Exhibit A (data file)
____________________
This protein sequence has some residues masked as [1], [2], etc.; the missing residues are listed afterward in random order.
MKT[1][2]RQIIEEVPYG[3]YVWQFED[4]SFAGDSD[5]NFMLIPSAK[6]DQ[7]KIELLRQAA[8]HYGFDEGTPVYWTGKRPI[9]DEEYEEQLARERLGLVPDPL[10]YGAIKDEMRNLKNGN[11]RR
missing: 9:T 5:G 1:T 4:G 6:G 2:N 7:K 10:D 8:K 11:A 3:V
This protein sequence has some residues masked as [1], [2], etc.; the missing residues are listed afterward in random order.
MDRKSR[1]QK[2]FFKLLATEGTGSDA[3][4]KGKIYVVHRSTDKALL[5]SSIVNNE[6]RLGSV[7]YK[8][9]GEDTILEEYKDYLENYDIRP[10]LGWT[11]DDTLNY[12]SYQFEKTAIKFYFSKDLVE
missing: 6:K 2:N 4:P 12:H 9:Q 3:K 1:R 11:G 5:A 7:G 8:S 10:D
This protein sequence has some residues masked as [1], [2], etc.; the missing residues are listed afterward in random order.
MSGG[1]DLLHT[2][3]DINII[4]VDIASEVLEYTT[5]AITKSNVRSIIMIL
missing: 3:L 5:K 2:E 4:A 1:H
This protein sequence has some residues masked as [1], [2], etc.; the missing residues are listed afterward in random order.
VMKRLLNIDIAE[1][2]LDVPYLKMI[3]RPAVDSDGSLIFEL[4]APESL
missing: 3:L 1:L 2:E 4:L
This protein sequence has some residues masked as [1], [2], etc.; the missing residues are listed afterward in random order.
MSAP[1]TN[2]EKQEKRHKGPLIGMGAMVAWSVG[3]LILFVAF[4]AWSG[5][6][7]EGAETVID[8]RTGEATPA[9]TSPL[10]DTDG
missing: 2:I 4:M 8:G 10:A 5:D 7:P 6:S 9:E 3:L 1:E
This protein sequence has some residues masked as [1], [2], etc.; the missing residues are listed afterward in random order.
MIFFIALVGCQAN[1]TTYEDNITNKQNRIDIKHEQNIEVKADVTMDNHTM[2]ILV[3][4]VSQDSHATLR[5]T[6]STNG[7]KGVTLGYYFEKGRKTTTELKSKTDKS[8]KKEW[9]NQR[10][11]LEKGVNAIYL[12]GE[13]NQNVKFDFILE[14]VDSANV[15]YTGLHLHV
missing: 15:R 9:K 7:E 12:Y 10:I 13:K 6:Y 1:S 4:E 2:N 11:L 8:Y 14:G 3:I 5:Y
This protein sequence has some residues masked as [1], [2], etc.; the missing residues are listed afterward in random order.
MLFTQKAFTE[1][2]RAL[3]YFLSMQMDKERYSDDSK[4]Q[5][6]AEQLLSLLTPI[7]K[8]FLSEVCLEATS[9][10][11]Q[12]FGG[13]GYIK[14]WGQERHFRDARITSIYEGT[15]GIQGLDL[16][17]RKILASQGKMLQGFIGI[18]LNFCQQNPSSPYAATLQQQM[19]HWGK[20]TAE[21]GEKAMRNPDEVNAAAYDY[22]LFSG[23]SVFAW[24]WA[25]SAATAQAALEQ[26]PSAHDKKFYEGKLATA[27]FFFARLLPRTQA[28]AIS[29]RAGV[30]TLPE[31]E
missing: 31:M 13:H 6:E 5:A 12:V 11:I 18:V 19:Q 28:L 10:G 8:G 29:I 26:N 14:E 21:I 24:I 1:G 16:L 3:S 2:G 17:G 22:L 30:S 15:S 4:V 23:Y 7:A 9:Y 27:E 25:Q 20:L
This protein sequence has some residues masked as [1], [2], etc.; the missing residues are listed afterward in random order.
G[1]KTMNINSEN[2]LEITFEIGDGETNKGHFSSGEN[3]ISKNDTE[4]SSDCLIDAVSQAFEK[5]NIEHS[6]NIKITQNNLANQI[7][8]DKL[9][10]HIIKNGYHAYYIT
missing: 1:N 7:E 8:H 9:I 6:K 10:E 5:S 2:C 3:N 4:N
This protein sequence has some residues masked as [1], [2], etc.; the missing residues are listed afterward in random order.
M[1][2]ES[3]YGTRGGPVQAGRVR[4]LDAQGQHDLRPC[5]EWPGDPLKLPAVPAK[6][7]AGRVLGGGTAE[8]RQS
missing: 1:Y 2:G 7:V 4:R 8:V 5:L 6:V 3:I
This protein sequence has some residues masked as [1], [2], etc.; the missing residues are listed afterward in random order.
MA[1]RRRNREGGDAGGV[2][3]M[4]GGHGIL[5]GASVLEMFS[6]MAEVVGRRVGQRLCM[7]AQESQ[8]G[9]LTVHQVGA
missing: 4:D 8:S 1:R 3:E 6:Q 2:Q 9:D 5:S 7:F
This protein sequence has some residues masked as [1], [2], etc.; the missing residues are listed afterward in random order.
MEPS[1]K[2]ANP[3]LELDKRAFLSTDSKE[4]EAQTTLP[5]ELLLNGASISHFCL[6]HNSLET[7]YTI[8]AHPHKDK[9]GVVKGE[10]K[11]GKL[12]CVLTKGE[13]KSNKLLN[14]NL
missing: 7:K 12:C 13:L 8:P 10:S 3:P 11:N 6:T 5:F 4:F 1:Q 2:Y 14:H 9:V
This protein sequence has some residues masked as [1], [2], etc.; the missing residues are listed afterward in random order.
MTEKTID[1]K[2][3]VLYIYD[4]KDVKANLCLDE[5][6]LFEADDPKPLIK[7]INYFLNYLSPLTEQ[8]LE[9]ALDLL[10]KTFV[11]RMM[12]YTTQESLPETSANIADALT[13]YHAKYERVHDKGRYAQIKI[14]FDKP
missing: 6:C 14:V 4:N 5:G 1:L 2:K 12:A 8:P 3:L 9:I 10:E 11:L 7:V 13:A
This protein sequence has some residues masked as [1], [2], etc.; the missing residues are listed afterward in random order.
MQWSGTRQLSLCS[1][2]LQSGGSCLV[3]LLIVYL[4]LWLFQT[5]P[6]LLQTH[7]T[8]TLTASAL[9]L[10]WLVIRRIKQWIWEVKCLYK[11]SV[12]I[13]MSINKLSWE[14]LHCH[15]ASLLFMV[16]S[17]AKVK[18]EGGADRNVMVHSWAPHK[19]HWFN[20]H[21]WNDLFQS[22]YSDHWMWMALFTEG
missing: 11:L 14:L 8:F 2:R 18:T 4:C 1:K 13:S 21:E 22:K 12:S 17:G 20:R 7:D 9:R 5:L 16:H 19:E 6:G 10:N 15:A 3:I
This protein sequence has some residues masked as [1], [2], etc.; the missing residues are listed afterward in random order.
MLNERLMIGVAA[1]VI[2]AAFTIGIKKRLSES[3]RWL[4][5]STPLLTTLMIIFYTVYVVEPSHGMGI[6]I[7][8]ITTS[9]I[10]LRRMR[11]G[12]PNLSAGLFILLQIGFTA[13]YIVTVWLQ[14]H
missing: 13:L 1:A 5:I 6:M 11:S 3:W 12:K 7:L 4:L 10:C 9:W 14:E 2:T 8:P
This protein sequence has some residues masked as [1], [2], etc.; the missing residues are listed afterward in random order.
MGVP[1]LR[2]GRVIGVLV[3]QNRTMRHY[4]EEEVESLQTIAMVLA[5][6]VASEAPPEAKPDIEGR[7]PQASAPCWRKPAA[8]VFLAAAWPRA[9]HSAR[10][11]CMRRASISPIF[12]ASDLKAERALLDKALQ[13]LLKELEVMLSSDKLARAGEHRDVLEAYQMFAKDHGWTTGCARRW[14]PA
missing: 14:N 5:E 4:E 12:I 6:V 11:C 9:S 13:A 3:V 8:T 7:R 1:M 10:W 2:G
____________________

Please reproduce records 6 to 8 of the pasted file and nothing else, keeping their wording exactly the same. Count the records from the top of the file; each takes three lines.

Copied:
This protein sequence has some residues masked as [1], [2], etc.; the missing residues are listed afterward in random order.
MIFFIALVGCQAN[1]TTYEDNITNKQNRIDIKHEQNIEVKADVTMDNHTM[2]ILV[3][4]VSQDSHATLR[5]T[6]STNG[7]KGVTLGYYFEKGRKTTTELKSKTDKS[8]KKEW[9]NQR[10][11]LEKGVNAIYL[12]GE[13]NQNVKFDFILE[14]VDSANV[15]YTGLHLHV
missing: 15:R 9:K 7:E 12:Y 10:I 13:K 6:Y 1:S 4:E 2:N 11:L 8:Y 14:G 3:I 5:Y
This protein sequence has some residues masked as [1], [2], etc.; the missing residues are listed afterward in random order.
MLFTQKAFTE[1][2]RAL[3]YFLSMQMDKERYSDDSK[4]Q[5][6]AEQLLSLLTPI[7]K[8]FLSEVCLEATS[9][10][11]Q[12]FGG[13]GYIK[14]WGQERHFRDARITSIYEGT[15]GIQGLDL[16][17]RKILASQGKMLQGFIGI[18]LNFCQQNPSSPYAATLQQQM[19]HWGK[20]TAE[21]GEKAMRNPDEVNAAAYDY[22]LFSG[23]SVFAW[24]WA[25]SAATAQAALEQ[26]PSAHDKKFYEGKLATA[27]FFFARLLPRTQA[28]AIS[29]RAGV[30]TLPE[31]E
missing: 31:M 13:H 6:E 5:A 12:V 11:I 18:V 19:Q 28:L 10:G 8:G 29:I 26:N 14:E 21:I 24:I 1:G 16:L 3:S 2:G 17:G 22:L 30:S 15:S 4:V 23:Y 7:A 9:Y 27:E 25:Q 20:L
This protein sequence has some residues masked as [1], [2], etc.; the missing residues are listed afterward in random order.
G[1]KTMNINSEN[2]LEITFEIGDGETNKGHFSSGEN[3]ISKNDTE[4]SSDCLIDAVSQAFEK[5]NIEHS[6]NIKITQNNLANQI[7][8]DKL[9][10]HIIKNGYHAYYIT
missing: 1:N 7:E 8:H 9:I 6:K 10:E 5:S 2:C 3:N 4:N